Wednesday, November 28, 2007

Live Fast ....

This is a video clip of Dan Osman climbing 400 feet in 4 minutes, 25 seconds. An impressive achievement.

Monday, November 26, 2007

Words of Wisdom

I have not failed 700 times. I have not failed once.
I have succeeded in proving that those 700 ways will not work.
When I have eliminated the ways that will not work,
I will find the way that will work.

- Thomas Edison -

Friday, November 23, 2007


Conflict exists whenever incompatible activities occur (Deutsch, 1973). An activity that is incompatible with another is one that prevents, blocks, or interferes with the occurrence or effectiveness of the second activity. A conflict can be as small as a disagreement or as large as a war. It can originate in one person, between two or more people, or between two or more groups (Johnson & Johnson, 1995a). However, an individual can learn to deal with conflict through communication and negotiation so that it does not create further problems or issues.

Part of dealing with conflict is about understanding what people are thinking and feeling. You may not agree with them, but the first step is to try and understand. It is also important to clearly explain your views and feelings so they can understand you.

Ways people deal with conflict:

The turtle represents people who withdraw from conflict – they think it is easier to avoid the people and the situations that have caused the conflict. They usually do not address the problem and hope that it goes away.

The shark represents people who try to use their force to get what they want in conflict. All they care about is winning. They are very focused on their own needs and do not think about the other person.

The teddy bear represents people who will give in to others in order to save their relationship with them. They want people to like them and fear that conflict may end their relationship with that person.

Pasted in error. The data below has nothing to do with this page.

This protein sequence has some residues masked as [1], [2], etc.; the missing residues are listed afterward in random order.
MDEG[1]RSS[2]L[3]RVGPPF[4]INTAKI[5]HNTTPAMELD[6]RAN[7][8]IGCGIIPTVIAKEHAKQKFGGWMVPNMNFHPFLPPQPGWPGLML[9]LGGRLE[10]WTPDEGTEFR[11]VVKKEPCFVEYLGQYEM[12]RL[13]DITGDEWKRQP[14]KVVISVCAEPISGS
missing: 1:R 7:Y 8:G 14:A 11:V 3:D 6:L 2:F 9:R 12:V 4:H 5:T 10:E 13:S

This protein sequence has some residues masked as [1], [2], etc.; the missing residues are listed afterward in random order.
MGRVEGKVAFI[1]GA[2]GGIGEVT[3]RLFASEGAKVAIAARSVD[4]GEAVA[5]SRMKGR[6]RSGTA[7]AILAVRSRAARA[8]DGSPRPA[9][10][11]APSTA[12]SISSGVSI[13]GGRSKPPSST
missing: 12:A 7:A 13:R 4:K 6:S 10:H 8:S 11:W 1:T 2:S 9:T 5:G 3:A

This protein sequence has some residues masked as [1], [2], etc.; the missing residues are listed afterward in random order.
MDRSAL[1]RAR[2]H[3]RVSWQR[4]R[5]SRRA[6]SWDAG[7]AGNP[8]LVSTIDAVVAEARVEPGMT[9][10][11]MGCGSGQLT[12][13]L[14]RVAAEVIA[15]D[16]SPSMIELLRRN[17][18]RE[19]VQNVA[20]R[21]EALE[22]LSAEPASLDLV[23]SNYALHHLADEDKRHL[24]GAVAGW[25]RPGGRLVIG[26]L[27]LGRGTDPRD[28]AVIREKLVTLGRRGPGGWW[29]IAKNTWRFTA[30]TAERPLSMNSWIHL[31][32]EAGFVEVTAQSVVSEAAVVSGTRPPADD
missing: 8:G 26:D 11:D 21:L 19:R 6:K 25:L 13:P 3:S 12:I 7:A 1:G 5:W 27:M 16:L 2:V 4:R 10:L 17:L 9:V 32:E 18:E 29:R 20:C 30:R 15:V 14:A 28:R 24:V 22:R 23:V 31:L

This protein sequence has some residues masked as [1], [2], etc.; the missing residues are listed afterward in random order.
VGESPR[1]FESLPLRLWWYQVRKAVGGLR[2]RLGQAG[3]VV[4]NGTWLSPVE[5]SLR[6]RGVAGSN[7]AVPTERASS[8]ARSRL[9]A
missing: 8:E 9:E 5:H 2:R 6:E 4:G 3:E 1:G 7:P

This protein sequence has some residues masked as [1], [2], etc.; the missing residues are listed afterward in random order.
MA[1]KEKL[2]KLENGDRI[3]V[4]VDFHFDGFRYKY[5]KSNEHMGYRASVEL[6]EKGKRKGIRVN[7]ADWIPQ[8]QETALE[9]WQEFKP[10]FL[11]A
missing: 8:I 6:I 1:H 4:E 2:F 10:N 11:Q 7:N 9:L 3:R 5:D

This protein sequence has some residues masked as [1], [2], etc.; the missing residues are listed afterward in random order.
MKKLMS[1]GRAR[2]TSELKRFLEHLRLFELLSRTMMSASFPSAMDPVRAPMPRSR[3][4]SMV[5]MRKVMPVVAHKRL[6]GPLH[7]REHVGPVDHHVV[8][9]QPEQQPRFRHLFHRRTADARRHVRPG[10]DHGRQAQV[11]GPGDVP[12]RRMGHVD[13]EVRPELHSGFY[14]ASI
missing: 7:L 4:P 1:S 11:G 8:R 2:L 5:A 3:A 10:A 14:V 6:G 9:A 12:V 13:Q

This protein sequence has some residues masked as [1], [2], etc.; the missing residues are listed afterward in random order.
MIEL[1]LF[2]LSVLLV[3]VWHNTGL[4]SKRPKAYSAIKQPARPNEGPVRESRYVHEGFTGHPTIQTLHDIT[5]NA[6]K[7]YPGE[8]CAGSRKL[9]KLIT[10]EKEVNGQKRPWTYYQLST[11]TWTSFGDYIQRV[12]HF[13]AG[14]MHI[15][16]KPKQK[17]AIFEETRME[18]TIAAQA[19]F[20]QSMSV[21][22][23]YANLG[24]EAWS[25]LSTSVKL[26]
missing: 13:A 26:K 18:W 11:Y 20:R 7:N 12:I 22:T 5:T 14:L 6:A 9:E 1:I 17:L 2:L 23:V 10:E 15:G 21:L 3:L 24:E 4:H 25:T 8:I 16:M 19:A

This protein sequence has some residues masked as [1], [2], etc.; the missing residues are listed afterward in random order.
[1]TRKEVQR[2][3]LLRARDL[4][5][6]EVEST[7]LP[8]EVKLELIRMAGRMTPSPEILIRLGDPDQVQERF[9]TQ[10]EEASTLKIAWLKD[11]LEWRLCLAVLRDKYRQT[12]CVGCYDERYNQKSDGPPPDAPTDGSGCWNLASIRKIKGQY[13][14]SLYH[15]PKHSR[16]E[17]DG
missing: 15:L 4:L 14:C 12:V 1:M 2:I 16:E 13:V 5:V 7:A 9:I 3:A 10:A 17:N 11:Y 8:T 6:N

The fox represents people who may give up some of their goal (compromise) in order to resolve the conflict. They are happy to meet half way and are focused on resolving the conflict quickly.

Owls are people to try to make sure that both people can meet their goals without compromise. They look for different options and are focused on a win-win outcome. They care about the other person's goals as much as their own.

You will find that you can relate to these different strategies for dealing with conflict in different situations. If you were involved in conflict with an aggressive person, it may be best to be the turtle and walk away – avoid the conflict. However, in most situations, it is important to aim for a win-win outcome – the owl. Both your goals and the other person's goals are important and through good communication you may reach an outcome that meets both your needs.

Conflicts have considerable value when they are managed constructively. The issue is not whether conflicts occur, but rather how they are managed. Desirable outcomes of constructively managed conflict include (Deutsch, 1973; Johnson, 1970; Johnson & F. Johnson, 1994; Johnson & Johnson, 1995a): Greater quantity and quality of achievement, complex reasoning, and creative problem solving; higher quality decision making; healthier cognitive, social, and psychological development by being better able to deal with stress and cope with unforeseen adversities; increased motivation and energy to take action; higher quality relationships with friends, co-workers, and family members; a greater sense of caring, commitment, joint identity, and cohesiveness with an emphasis on increased liking, respect, and trust; heightened awareness that a problem exists that needs to be solved; and an increased incentive to change.

Wednesday, November 21, 2007

Facing Challenge

Challenge |ˈ ch alənj| - A test of one's abilities or resources in a demanding but stimulating undertaking

Life becomes real only when we begin to face and solve our own problems. Until then we only swim in circles in a large fantasy world which tends to make us very tired of living.